This week, our emphasis is on the first step, which is “telling the truth.” As individuals, Lent challenges us to deepen our understanding of the truth in our lives as examined by the values and light of the Gospel of Christ. This same question needs to be asked at the level of community, and each one of us may choose to highlight the telling of truth within the communities of which we form a part.

At the level of the wider church, telling the truth is associated with church-wide surveys on how, and what, we are doing in terms of inclusion and justice.  Here in the Diocese of Oregon, our communal telling the truth, this year, is a generous invitation for as many of our leaders and voices as possible to participate in Diverse Church I.

So, let’s be generous in doing this work!

Click here to read the introduction and first theme of becoming Beloved Community.
Click here to “sign up” and commit to Becoming Beloved Community as your Lenten journey.
Click here for this year’s Diverse Church workshops in the Diocese of Oregon.

Blessings in Christ,
The Rev. Patricia Steagall
Diocesan Coordinator for Diverse Church

Becoming Beloved Community Week 1: Telling the Truth

(Ash Wednesday through Feb. 24)

PRAYER:

Q:          Will you persevere in resisting evil, and whenever you fall into sin, repent and return to the Lord?
A:          We will, with God’s help.

O God, you made us in your own image and redeemed us through Jesus your Son: Look with compassion on the whole human family; take away the arrogance and hatred which infect our hearts; break down the walls that separate us; unite us in bonds of love; and work through our struggle and confusion to accomplish your purposes on earth; that, in your good time, all nations and races may serve you in harmony around your heavenly throne; through Jesus Christ our Lord. Amen.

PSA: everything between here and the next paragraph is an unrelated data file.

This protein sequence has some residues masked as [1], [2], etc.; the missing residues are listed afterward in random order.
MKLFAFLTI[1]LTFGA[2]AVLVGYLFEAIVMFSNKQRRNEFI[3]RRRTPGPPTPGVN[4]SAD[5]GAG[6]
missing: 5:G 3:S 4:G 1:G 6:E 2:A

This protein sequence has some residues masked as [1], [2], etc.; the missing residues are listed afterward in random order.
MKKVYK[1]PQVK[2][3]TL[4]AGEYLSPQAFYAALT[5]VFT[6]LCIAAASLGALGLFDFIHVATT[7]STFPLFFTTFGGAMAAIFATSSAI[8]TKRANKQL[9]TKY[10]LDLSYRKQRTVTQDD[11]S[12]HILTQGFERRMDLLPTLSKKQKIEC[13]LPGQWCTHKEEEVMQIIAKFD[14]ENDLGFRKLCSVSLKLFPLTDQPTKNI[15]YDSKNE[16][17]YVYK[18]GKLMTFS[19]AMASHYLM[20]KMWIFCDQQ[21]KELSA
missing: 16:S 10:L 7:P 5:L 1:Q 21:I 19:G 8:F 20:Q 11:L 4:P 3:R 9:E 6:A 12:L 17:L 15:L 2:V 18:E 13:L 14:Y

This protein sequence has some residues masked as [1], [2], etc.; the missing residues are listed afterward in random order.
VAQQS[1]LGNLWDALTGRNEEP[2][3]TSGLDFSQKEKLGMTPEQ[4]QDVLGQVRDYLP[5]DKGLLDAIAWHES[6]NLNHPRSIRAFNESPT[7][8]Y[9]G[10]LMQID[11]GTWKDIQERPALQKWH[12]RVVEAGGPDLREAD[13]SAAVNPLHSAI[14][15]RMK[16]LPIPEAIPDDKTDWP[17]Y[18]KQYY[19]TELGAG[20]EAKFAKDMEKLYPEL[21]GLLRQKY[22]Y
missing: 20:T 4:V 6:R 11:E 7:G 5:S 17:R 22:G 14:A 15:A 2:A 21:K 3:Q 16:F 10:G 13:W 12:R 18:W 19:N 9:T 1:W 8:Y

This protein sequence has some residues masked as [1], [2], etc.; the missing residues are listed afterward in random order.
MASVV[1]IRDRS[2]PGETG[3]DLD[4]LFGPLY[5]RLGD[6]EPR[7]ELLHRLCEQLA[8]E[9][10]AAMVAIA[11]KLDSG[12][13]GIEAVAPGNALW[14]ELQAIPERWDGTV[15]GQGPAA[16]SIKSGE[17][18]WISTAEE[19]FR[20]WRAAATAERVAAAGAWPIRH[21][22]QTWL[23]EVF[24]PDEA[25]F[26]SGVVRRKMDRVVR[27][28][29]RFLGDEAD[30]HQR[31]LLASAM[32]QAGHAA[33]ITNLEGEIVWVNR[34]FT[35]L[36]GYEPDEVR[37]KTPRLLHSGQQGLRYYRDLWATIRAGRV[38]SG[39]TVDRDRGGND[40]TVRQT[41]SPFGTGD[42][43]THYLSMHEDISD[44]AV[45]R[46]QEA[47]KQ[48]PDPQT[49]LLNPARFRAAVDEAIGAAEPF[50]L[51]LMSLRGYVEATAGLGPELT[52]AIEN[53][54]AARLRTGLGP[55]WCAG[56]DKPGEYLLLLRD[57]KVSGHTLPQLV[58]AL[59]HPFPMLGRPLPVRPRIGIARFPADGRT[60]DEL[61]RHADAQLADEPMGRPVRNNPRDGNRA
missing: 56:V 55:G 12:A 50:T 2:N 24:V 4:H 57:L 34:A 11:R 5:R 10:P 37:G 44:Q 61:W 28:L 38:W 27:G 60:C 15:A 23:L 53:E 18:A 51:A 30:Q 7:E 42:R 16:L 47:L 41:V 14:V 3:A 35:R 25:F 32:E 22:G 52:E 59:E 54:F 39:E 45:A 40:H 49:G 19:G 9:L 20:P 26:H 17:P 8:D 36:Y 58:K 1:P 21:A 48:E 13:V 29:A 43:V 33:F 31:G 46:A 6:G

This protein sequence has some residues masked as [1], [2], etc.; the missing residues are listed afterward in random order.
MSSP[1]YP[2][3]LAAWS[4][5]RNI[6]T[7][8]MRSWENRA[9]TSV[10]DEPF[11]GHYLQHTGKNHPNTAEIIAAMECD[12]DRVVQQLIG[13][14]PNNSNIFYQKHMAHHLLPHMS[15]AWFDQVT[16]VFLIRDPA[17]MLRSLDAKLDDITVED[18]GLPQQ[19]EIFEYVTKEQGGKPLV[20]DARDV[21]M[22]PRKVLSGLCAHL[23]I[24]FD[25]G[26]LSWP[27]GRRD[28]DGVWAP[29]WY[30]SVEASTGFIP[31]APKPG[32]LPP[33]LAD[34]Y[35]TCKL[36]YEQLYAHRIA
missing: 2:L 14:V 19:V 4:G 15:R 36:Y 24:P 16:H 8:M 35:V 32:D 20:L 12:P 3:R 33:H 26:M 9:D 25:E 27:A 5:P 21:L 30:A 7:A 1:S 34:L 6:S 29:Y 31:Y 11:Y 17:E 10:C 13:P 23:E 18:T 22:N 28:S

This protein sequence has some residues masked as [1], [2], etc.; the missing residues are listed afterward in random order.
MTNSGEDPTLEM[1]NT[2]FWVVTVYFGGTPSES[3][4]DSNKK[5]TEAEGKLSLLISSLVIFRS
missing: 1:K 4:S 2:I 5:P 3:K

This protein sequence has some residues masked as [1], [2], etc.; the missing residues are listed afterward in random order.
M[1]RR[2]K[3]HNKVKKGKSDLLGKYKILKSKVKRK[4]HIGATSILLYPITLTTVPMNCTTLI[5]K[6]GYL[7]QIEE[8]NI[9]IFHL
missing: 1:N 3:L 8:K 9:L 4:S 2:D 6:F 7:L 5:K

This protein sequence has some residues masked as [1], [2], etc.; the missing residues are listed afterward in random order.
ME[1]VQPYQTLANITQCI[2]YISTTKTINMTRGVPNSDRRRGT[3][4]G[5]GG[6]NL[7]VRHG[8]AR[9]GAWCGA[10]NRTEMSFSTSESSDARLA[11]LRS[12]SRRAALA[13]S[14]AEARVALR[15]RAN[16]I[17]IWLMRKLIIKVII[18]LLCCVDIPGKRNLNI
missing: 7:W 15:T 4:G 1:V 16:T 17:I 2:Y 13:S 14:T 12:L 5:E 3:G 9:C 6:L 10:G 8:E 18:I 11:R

– Prayer for the Human Family (Book of Common Prayer, p. 815)

REFLECTION AND LEARNING:

  1. Read the detailed description of Becoming Beloved Community, focusing on Telling the Truth (pages 9-12)
  2. Read the Pastoral Letter written by the House of Bishops in 1994 on confronting the sin of racism.

ACTION:

For individuals:

  1. Anti-racism training is a requirement for all leaders in the Episcopal Church. In the Diocese of Oregon, the expectation is that this training (Diverse Church I) be taken at least once every ten years.
  2. If you haven’t taken the training recently, make the commitment now to take one of the workshops that will be offered throughout the rest of the year. (Click here for dates and registration.)

For congregations and groups:

  • Commit to surveying your leadership structure and see who might need to take this training – Ex: Vestry and BAC members, clergy and staff, church leaders and teachers, boards, convention delegates, and those in your congregation or group who serve at the diocesan level. Encourage those who need to take the training to commit and sign up for workshops that will be offered throughout the rest of the year. (Click here for dates and registration.)